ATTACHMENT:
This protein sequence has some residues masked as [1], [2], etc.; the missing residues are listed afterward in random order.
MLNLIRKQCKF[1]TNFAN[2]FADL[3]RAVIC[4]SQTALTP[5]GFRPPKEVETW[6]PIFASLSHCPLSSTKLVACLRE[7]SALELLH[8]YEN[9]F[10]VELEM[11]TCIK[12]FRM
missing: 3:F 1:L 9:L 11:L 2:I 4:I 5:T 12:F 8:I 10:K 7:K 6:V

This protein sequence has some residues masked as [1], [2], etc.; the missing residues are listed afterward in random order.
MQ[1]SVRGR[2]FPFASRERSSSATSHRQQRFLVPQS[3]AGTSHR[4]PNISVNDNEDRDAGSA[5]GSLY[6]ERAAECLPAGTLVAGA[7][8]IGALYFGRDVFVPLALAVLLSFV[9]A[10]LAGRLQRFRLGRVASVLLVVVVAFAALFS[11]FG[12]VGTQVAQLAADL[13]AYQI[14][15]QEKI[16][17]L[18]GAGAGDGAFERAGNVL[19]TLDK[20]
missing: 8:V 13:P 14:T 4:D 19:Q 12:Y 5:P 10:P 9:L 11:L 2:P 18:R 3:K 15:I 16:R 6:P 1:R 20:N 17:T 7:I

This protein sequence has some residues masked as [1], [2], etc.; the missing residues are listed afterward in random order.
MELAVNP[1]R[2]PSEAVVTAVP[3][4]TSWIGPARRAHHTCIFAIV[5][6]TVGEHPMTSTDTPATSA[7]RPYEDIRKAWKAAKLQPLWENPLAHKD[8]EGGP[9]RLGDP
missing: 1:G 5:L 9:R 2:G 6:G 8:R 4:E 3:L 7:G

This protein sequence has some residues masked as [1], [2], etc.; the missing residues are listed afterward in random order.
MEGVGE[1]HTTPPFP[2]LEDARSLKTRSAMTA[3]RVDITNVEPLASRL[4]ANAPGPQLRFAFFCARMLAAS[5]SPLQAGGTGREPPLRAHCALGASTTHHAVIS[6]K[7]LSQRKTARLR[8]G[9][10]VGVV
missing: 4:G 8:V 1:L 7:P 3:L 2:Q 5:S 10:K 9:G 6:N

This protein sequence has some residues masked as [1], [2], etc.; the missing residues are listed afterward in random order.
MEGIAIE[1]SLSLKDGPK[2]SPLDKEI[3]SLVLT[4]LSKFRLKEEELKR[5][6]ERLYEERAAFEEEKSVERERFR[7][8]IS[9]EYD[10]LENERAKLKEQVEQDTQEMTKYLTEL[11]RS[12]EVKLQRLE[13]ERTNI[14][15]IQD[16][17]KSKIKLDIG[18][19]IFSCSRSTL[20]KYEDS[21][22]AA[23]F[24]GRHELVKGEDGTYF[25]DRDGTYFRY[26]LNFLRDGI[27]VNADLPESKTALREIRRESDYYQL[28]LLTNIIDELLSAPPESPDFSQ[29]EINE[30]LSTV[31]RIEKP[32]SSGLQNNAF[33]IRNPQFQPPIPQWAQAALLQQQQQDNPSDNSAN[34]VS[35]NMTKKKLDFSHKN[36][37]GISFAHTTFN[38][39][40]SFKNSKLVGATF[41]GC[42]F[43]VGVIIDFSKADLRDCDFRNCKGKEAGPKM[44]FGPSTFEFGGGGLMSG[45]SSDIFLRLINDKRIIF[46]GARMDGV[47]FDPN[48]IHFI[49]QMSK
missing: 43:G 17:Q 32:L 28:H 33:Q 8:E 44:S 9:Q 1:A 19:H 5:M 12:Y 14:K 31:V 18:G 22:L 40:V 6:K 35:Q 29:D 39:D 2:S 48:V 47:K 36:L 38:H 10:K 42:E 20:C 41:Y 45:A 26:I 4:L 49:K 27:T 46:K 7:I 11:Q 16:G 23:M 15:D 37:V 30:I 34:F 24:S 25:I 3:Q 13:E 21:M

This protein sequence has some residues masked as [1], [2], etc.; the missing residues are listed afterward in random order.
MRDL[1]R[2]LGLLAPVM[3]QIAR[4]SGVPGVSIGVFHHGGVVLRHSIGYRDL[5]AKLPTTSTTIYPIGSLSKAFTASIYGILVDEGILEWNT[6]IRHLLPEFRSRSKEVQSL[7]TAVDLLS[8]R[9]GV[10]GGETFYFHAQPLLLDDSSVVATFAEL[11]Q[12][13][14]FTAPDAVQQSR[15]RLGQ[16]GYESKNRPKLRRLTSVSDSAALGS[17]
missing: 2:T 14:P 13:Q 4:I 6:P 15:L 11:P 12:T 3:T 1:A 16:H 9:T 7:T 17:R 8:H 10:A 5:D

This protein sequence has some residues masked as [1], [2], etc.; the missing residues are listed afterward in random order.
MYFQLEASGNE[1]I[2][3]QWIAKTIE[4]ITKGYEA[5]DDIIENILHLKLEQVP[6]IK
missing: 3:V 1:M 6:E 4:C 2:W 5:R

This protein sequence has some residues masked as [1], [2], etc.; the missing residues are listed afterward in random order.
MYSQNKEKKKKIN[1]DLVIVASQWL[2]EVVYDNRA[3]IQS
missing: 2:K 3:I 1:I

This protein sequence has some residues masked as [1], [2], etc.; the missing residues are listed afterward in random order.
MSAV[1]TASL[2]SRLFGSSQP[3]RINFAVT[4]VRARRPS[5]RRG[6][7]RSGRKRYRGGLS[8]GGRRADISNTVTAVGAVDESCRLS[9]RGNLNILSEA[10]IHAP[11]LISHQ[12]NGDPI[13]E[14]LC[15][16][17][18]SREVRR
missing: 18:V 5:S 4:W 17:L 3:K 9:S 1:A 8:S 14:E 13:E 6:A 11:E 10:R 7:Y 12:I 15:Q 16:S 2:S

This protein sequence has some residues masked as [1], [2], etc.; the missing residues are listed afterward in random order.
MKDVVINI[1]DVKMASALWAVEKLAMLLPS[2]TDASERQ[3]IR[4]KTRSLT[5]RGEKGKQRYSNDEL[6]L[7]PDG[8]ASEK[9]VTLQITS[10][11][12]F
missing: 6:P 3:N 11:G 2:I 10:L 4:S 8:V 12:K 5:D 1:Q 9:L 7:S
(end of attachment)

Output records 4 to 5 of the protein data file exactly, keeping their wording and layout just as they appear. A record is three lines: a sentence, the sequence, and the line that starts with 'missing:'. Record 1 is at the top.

This protein sequence has some residues masked as [1], [2], etc.; the missing residues are listed afterward in random order.
MEGVGE[1]HTTPPFP[2]LEDARSLKTRSAMTA[3]RVDITNVEPLASRL[4]ANAPGPQLRFAFFCARMLAAS[5]SPLQAGGTGREPPLRAHCALGASTTHHAVIS[6]K[7]LSQRKTARLR[8]G[9][10]VGVV
missing: 4:G 8:V 1:L 7:P 3:L 2:Q 5:S 10:K 9:G 6:N

This protein sequence has some residues masked as [1], [2], etc.; the missing residues are listed afterward in random order.
MEGIAIE[1]SLSLKDGPK[2]SPLDKEI[3]SLVLT[4]LSKFRLKEEELKR[5][6]ERLYEERAAFEEEKSVERERFR[7][8]IS[9]EYD[10]LENERAKLKEQVEQDTQEMTKYLTEL[11]RS[12]EVKLQRLE[13]ERTNI[14][15]IQD[16][17]KSKIKLDIG[18][19]IFSCSRSTL[20]KYEDS[21][22]AA[23]F[24]GRHELVKGEDGTYF[25]DRDGTYFRY[26]LNFLRDGI[27]VNADLPESKTALREIRRESDYYQL[28]LLTNIIDELLSAPPESPDFSQ[29]EINE[30]LSTV[31]RIEKP[32]SSGLQNNAF[33]IRNPQFQPPIPQWAQAALLQQQQQDNPSDNSAN[34]VS[35]NMTKKKLDFSHKN[36][37]GISFAHTTFN[38][39][40]SFKNSKLVGATF[41]GC[42]F[43]VGVIIDFSKADLRDCDFRNCKGKEAGPKM[44]FGPSTFEFGGGGLMSG[45]SSDIFLRLINDKRIIF[46]GARMDGV[47]FDPN[48]IHFI[49]QMSK
missing: 43:G 17:Q 32:L 28:H 33:Q 8:E 44:S 9:Q 1:A 19:H 5:M 12:Y 14:K 31:V 18:G 22:L 40:V 6:K 35:Q 29:D 39:D 2:S 48:V 47:K 36:L 38:H 10:K 42:E 20:C 41:Y 45:A 26:I 4:L 49:K 27:T 46:K 7:I 11:Q 16:G 23:M 15:D 37:V 30:I 34:F 24:S 25:I 3:Q 13:E 21:M